Summary of Acts 3:11-26
All the people were astonished and came running to Peter and John. Peter asks them why they stare at them as if they were the ones to heal the man. It was through Jesus, the one you disowned and killed and God raised again, by faith in Jesus that this man walks.
God fulfilled his prophecies. Repent, turn to God so your sins can be wiped clean. Jesus will remain in heaven until the time of restoration. Peter quotes Moses and Abraham who spoke of Jesus, telling the people to listen and turn from your wicked ways.
BSF Study Questions Acts Lesson 3, Day 3: Acts 3:11-26
7) The people did the actual killing of Jesus. God planned the killing of his Son so that we could all live with Him in heaven and on earth one day. The people handed Jesus over to be killed and disowned him. Peter tells the crowd that they “killed the author of life, but God raised him from the dead.”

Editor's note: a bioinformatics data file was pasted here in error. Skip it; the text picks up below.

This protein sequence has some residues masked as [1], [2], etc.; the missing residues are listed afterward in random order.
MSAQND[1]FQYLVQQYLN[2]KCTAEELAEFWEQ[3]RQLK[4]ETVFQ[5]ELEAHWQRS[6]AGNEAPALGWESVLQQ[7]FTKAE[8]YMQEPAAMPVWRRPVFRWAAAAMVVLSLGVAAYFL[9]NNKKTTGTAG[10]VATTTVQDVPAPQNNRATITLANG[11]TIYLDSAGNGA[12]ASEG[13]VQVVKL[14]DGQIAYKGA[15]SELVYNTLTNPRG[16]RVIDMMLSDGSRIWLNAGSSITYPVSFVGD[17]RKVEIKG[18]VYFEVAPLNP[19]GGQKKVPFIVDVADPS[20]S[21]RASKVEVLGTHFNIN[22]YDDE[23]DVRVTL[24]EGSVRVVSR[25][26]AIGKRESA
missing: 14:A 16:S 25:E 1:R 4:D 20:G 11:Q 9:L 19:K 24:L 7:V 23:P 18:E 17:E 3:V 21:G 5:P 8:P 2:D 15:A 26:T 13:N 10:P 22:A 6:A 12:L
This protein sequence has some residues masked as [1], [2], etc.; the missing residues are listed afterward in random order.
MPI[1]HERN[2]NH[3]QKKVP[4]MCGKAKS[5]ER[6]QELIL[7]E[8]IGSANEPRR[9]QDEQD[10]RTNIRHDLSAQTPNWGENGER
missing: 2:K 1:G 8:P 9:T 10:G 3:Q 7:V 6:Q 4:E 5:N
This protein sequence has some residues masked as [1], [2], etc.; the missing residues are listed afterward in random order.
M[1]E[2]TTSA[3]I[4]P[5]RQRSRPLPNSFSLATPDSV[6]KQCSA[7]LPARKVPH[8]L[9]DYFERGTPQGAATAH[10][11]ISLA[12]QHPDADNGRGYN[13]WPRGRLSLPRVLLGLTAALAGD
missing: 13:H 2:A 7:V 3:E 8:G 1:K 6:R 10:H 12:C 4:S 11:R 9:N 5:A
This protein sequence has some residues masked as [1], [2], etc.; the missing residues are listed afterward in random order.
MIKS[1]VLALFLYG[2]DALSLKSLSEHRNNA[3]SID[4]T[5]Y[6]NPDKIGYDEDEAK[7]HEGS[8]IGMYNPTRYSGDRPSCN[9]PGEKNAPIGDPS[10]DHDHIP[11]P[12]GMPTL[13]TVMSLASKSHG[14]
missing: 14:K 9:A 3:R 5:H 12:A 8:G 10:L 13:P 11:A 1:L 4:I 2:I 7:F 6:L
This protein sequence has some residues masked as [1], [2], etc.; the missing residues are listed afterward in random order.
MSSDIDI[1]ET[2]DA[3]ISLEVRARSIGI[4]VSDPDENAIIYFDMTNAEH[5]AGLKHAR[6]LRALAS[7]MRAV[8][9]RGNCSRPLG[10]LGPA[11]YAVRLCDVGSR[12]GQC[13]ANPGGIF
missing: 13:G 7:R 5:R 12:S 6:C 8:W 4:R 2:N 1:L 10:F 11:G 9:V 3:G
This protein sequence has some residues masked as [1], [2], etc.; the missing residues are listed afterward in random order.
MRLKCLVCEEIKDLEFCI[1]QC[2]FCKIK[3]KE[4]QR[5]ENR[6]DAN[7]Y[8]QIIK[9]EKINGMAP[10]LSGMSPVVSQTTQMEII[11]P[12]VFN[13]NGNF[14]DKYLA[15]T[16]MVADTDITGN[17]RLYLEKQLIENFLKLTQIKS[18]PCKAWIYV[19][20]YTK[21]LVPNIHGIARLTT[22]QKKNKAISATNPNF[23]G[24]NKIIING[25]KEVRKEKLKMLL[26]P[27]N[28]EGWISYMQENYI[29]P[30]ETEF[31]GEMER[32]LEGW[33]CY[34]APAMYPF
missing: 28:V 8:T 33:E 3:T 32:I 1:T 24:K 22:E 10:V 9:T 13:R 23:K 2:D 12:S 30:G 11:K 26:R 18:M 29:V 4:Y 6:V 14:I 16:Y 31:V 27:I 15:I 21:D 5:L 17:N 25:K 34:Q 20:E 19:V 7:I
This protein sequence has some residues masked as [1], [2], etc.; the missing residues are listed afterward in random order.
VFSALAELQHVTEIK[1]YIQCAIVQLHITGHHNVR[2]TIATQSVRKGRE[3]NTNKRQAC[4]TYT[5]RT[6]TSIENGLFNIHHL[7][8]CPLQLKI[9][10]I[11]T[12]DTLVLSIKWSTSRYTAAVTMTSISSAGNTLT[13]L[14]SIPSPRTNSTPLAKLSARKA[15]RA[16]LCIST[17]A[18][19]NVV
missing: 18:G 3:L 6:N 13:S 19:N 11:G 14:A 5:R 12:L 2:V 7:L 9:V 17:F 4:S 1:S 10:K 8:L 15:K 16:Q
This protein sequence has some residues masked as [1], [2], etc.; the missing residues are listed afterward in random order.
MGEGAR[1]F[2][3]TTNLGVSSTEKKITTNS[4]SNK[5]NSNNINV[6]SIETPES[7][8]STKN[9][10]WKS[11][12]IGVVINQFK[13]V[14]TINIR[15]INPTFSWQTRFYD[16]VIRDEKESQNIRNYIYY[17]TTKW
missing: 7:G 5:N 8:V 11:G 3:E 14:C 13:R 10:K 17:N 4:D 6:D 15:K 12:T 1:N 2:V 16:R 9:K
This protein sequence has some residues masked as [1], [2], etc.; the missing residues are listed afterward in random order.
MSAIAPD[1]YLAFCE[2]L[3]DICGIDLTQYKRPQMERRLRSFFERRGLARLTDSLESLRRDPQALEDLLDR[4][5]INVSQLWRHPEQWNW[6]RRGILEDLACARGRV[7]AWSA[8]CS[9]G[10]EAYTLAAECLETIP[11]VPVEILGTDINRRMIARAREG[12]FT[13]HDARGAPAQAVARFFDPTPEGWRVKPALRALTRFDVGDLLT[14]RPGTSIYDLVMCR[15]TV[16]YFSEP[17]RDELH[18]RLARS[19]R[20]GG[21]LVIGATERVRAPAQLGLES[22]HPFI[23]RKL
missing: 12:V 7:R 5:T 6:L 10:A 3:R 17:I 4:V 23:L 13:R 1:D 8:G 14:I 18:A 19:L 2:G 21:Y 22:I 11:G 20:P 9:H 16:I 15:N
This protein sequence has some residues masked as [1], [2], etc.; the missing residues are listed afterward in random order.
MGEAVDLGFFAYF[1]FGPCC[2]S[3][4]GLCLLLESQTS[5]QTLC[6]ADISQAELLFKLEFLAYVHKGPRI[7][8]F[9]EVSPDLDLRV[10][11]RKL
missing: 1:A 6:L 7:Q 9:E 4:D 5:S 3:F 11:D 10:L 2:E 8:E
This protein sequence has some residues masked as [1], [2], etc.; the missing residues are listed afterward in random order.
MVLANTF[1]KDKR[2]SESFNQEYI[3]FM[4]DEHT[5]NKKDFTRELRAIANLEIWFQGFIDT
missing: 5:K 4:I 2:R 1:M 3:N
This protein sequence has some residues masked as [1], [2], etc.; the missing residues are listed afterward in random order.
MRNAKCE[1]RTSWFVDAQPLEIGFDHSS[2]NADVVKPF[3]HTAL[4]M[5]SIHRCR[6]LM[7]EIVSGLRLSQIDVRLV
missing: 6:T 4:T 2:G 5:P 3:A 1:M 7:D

8 ) Jesus’ name and faith in him that healed the man. Peter tells all to repent and turn to God to wipe away their sins and that God will restore everything. The exact same words apply to us today. Repent, turn to Jesus, be saved.
9) Personal Question. My answer: It deepens my trust. I need to trust God in my own physical healing.
Conclusions BSF Study Questions Acts Lesson 3, Day 3: Acts 3:11-26
Trusting God and Jesus is the theme of this passage. He can do anything if we just believe.
End Notes BSF Study Questions Acts Lesson 3, Day 3: Acts 3:11-26
Miracles bring no one to Jesus; faith comes by hearing, and hearing by the word of God (Romans 10:17).
Important Points in Peter’s Speech